Ask Ward 5’s Dick Haines how he feels about Missoula City Council’s conservative bloc being in the minority come January and he’ll joke that the enemy (Council’s progressive bloc) has won. “I hope it isn’t true,” he says, “but we’ve had so many gut-grinding debates down there right now as it is.
Even though progressives will have a slight majority on Missoula City Council come January, that doesn’t mean every vote before them will lean left, or that the game is up for conservative members. In fact, neither side has an agenda set in stone for the coming year.
“I think there is a higher likelihood of seven-five votes,” says Ward 3 councilor Bob Jaffe. “I can’t say, ‘We [progressives] have an agenda and this is what we’re doing.’ But I think more of what we’re going to see is that as issues come up, and where now it’s been 6-6 on more of these controversial issues, we’ll see things maybe ending 7-5. But you never know.”
Overall, the ideological divisions on Council seem most apparent with more symbolic issues, like the Pledge of Allegiance, but less obvious on the nitty-gritty details of running the city. For instance, the seven progressives on Council oppose the five conservatives on a proposed ordinance allowing domesticated chickens within city limits, a lifestyle issue with little bearing on the effective government of the town. The recent Hillview Way Special Improvement District, on the other hand, blurs the lines. When the Public Works Committee discussed the SID Nov. 7, it found support only from Ward 6’s Ed Childers, a member of the progressive-leaning bloc on Council.
Situations like this, while somewhat surprising, do not completely calm openly Republican Ward 5 councilor Dick Haines. He worries about the future.
“The enemy has won,” Haines jokes, although he concedes the inherent truth behind the humor. “I hope it isn’t true, but we’ve had so many gut-grinding debates down there right now as it is.”
Haines generally allies with the Council’s conservative bloc, which lost two incumbent Council members during the recent election. Ward 4 representative Jerry Ballas lost his bid for re-election to Lyn Hellegaard. However, she’s even more fiscally conservative than him on issues like Splash Missoula and Open Space Bonds, insisting throughout her campaign she would spend less money on those types of projects than Ballas. Ward 2 representative Don Nicholson fell to progressive challenger Pam Walzer. Ward 5 Councilor-elect Renee Mitchell, who replaces Jack Reidy, seems poised to supplant Nicholson on the bloc as someone steadfastly anti-chicken, and still bothered by former Missoula Mayor Mike Kadas.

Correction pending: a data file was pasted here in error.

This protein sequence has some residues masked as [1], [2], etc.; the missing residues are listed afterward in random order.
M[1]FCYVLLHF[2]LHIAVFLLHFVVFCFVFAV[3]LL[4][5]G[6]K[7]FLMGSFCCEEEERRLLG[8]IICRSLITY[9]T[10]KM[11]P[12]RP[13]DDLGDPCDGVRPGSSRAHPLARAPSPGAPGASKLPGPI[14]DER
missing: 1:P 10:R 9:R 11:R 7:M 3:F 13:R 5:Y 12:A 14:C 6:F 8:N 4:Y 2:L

Contemplating Council’s new roster, Haines says he fears people will make a habit of misusing parliamentary rules like “calling for the question” or “point of order” to quash Council debate.
Calling for the question forces a vote on whether or not to end debate. If a supermajority (eight council members) votes to end the debate, the Council must vote immediately, without further discussion on the motion before them.
During several recent meetings both progressives and conservatives have used both tactics to suspend debate. Haines fears progressives on Council may employ these strategies, and others, in the coming year to suppress conservative points of view. Or they might take advantage of committee leadership positions to prevent agenda items from reaching the full Council.
Haines understands that as a whole Missoula leans left politically, but says Missoulians want to hear different ideas.
“I met people door to door during my campaign who didn’t have a nice thing to say about Republicans, but they wanted to at least talk over some of these issues,” he says. But he finds that same rousing absent from the Council, which falls victim to partisan bickering all too often. “It’s bad for us, and it’s bad for Missoula to have that,” Haines says.
Now as a clear minority, Haines says he’s looking for opportunities to reach across the aisle on the important issues he sees facing Missoula. Already he’s met with Ward 1 councilor-elect Jason Wiener to discuss the coming year. “Jason coming to talk to me gives me hope that we can actually get things done next year.”
Jaffe agrees that compromises can be made. “I think there’s definitely going to be an effort to see how we can [reach a consensus],” he says. “At least from our perspective we feel like any attempt to compromise gets us kicked in the teeth…I’m always optimistic. We all do have the same goals, you know, which is to help the community.”
Haines says he wants Council to focus on broad topics like road maintenance and transportation. He also wants Council to take the reins of the city’s budget. Currently, Haines says, Council has little to do with the actual shaping of the budget and merely rubber-stamps it. It’s actually something he and Jaffe agree on.
Whether or not the progressives and conservatives sitting on Council will agree on other issues, or can at least work effectively together and compromise, remains uncertain, at least until January, when the new Council convenes.
“I think the first meeting will be a fist fight,” says Haines.